Each December for the past two years, Toronto singer-songwriter Jason Collett has hosted a weekly residency at the cozy Dakota Tavern, a rootsy subterranean bar that’s home to skinny-jeaned hipsters and work-weary locals dropping by for a pint. They cram into the tiny space, shoulder-to-shoulder, during Collett’s holiday-season revue, which features a rotating cast from the cream of the crop of Toronto’s independent music scene.
Overseeing the glorious chaos is Collett himself, quietly beaming from a barstool in the corner as he keeps an eye on the proceedings. The veteran musician thrives on the very juxtapositions and contradictions that are the hallmarks of his Dakota gigs, and you can hear that on his most recent album, the assured Here’s To Being Here (Arts&Crafts, 2008), which features his trademark Dylan-esque drawl and literate lyrics that resemble finely sketched short stories.
While he may have come to most music fans’ attention as part of the larger Broken Social Scene family over the past few years, Collett has been honing his craft for the better part of a decade, releasing four full-length albums that eschew the traditional singer-songwriter trappings for something a bit more esoteric. While Here’s To Being Here showcases Collett’s troubadour side with gentle acoustic ballads like “Waiting for the World”, it also unleashes his inner rock ‘n’ roller on gems like “Out of Time” and “Not Over You,” which sound like ‘70s-era AM-radio classics.
A prolific songwriter who’s constantly trying out new material during his energetic live sets, Collett has had to juggle his musical career with family commitments over the years—as the father of four, even finding the space to write can be challenging, but he’s learned to carve out the time while on the road or at home. “I’ve developed an instinct for what I’m doing. I’ve become better at being economical—I tend to go on a little too much,” he quips. “If I’ve learned anything over the years, it’s to get out of the way of the inspiration. Over-intellectualization often kills the spirit of it. You just have to get really open and let it come out unadulterated.”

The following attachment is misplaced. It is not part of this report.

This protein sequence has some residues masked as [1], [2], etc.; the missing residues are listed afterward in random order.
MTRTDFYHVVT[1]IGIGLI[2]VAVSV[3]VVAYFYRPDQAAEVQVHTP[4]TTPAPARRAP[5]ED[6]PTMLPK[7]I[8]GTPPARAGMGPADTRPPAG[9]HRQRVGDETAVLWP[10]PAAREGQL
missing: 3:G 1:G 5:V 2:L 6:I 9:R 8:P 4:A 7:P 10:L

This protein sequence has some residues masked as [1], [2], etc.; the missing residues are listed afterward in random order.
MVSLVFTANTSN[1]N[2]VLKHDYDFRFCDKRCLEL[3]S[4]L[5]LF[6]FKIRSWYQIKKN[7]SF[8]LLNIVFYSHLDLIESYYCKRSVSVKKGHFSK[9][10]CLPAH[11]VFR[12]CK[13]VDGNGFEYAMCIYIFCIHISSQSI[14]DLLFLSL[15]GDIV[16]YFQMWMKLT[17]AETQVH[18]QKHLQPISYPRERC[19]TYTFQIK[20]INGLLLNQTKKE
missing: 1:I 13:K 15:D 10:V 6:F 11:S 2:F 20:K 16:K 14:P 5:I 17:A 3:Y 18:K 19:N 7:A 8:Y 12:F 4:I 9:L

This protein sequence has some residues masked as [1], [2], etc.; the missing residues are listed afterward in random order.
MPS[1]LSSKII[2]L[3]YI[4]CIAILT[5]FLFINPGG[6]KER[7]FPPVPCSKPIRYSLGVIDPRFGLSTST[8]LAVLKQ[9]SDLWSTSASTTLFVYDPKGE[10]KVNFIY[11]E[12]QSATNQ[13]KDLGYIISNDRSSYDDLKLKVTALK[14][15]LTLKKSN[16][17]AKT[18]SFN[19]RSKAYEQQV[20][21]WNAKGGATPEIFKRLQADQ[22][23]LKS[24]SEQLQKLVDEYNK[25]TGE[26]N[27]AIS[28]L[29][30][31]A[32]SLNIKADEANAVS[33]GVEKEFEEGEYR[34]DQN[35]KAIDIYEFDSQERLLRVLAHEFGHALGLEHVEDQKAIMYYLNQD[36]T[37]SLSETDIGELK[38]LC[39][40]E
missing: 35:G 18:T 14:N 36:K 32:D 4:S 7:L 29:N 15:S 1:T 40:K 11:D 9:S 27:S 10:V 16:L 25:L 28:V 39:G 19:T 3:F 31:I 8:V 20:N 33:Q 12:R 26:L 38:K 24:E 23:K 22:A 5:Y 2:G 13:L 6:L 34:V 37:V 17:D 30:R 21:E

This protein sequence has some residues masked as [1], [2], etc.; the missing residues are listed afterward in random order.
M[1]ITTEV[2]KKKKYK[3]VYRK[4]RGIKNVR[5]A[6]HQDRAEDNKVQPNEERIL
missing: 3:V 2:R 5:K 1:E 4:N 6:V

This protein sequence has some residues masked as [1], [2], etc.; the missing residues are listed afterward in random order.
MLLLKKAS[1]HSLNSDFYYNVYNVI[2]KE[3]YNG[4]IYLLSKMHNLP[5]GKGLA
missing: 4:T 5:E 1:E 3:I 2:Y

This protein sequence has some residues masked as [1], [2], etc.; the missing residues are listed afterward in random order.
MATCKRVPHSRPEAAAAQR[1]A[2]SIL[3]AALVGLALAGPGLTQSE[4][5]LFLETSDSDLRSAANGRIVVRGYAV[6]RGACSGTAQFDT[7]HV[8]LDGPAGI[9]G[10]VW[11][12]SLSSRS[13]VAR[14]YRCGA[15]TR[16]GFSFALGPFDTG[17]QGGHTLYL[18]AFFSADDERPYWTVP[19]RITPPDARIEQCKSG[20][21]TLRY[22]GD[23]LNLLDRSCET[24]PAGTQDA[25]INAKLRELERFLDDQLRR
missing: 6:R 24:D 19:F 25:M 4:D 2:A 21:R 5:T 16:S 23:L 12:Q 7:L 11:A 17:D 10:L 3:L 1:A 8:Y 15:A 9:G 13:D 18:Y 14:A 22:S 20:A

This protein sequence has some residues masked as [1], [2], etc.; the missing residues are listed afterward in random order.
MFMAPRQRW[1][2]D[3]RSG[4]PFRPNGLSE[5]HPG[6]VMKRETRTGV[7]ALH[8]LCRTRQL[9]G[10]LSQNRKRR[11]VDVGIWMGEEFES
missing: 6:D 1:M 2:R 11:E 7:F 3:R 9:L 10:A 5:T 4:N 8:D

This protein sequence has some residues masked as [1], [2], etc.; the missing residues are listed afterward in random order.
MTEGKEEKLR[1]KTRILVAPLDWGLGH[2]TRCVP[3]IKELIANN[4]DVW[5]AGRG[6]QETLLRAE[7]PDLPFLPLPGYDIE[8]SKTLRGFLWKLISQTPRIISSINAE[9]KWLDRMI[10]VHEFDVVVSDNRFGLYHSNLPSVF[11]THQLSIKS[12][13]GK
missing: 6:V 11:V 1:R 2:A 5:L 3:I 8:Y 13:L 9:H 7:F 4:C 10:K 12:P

Listeners have noticed a certain nationalist bent to Collett’s work over the years, which only seems to deepen with every subsequent release—Here’s To Being Here continues in that vein, with several home-grown references namedropped in the lyrics. His tune “Charlyn, Angel of Kensington” (a tribute to his wife’s great-aunt, who was one of the first social workers in Toronto’s Kensington Market neighbourhood) even recently took home a Bucky Award from CBC Radio 3 for “Most Canadian Song”. And paging Tim Hortons: Collett is mock-miffed that you haven’t returned his calls regarding a potential all-Canadiana compilation CD. He has a name for the project: “Tim Hits”.
“There’s been a certain intention to explore that,” Collett says of his attempt to work Canadiana into his songcraft. “We’ve just got this treasure trove of great place names; they just roll off the tongue.” Collett was pleased to finally get the chance to do a complete cross-Canada tour last year, and he’ll play a few more dates in support of Here’s To Being Here this spring, but he’s already started working on a follow-up album with his current live band. Members of that band have also put together their own act, the retro-styled rock band Zeus, and Collett has been acting as their proud manager in recent months. “I’ve been blessed by the people I work with,” he says. “I learned that from the whole family that evolved out of the Broken Social Scene/Arts&Crafts scene—how important it is that your work is plugged into the community, much like the Group of Seven. You’re inspired to stretch further by the work of your peers.”
Photo: Victor Tavares for Canvas Media.